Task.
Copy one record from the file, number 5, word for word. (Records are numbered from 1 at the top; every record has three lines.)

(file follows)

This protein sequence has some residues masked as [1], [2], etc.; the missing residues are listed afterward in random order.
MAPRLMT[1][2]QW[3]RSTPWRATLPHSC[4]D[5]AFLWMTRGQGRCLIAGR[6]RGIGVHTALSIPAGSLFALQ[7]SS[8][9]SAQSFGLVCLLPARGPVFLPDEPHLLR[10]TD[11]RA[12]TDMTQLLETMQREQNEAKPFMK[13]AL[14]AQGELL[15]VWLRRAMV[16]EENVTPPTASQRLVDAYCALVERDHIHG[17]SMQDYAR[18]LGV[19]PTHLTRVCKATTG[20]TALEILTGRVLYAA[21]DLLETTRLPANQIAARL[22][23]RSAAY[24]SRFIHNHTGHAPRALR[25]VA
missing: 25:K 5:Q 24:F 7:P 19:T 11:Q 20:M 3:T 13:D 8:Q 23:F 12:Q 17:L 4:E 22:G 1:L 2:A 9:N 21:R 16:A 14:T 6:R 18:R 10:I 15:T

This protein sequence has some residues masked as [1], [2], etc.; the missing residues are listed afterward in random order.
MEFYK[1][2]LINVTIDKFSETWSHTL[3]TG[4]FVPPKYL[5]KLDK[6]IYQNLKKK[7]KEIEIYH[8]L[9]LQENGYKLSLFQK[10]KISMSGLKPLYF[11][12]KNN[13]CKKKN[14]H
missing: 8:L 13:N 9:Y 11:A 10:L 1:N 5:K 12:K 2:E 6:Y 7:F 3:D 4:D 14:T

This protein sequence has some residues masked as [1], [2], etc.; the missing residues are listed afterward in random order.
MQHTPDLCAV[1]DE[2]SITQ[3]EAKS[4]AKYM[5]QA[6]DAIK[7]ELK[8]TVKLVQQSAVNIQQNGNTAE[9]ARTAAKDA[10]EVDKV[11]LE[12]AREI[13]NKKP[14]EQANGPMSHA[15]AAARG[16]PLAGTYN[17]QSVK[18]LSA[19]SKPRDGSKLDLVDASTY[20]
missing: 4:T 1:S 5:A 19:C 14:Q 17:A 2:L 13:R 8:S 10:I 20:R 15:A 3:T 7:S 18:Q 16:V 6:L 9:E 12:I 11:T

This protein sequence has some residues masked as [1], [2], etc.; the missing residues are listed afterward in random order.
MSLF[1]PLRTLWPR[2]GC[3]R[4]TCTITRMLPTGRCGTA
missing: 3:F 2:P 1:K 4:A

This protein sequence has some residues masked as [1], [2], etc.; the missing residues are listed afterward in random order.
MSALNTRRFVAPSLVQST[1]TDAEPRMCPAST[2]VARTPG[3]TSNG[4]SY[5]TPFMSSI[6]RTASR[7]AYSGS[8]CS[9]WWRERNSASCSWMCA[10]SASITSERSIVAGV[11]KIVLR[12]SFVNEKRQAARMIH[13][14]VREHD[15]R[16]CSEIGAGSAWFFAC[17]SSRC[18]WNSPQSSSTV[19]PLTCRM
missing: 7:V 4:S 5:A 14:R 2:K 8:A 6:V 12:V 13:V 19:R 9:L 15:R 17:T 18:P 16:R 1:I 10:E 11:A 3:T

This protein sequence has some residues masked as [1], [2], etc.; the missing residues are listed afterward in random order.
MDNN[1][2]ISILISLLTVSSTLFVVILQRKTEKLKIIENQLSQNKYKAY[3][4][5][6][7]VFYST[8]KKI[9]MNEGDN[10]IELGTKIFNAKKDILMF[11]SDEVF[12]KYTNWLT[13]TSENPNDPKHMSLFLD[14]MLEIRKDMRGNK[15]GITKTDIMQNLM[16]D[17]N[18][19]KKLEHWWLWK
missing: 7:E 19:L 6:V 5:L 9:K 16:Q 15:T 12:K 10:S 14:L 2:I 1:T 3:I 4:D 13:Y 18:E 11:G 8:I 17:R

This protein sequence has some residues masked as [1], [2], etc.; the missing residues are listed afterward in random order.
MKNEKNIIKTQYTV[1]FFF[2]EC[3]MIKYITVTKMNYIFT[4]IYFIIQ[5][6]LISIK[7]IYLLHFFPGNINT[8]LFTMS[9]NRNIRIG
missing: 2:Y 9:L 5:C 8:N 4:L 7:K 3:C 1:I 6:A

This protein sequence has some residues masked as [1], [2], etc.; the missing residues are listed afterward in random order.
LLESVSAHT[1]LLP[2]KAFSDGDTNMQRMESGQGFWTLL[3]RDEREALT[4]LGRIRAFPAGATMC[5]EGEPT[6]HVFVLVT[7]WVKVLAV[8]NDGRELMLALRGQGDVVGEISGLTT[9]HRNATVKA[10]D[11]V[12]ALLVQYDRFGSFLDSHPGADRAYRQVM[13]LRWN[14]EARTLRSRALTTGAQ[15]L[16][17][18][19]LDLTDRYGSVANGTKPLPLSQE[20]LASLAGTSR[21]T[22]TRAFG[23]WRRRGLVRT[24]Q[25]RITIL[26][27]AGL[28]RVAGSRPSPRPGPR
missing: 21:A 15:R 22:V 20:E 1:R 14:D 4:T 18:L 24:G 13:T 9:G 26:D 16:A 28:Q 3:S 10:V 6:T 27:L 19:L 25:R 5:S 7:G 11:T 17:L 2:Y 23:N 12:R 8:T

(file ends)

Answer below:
This protein sequence has some residues masked as [1], [2], etc.; the missing residues are listed afterward in random order.
MSALNTRRFVAPSLVQST[1]TDAEPRMCPAST[2]VARTPG[3]TSNG[4]SY[5]TPFMSSI[6]RTASR[7]AYSGS[8]CS[9]WWRERNSASCSWMCA[10]SASITSERSIVAGV[11]KIVLR[12]SFVNEKRQAARMIH[13][14]VREHD[15]R[16]CSEIGAGSAWFFAC[17]SSRC[18]WNSPQSSSTV[19]PLTCRM
missing: 7:V 4:S 5:A 14:R 2:K 8:A 6:V 12:V 13:V 19:R 9:L 15:R 17:T 18:P 16:R 1:I 10:E 11:A 3:T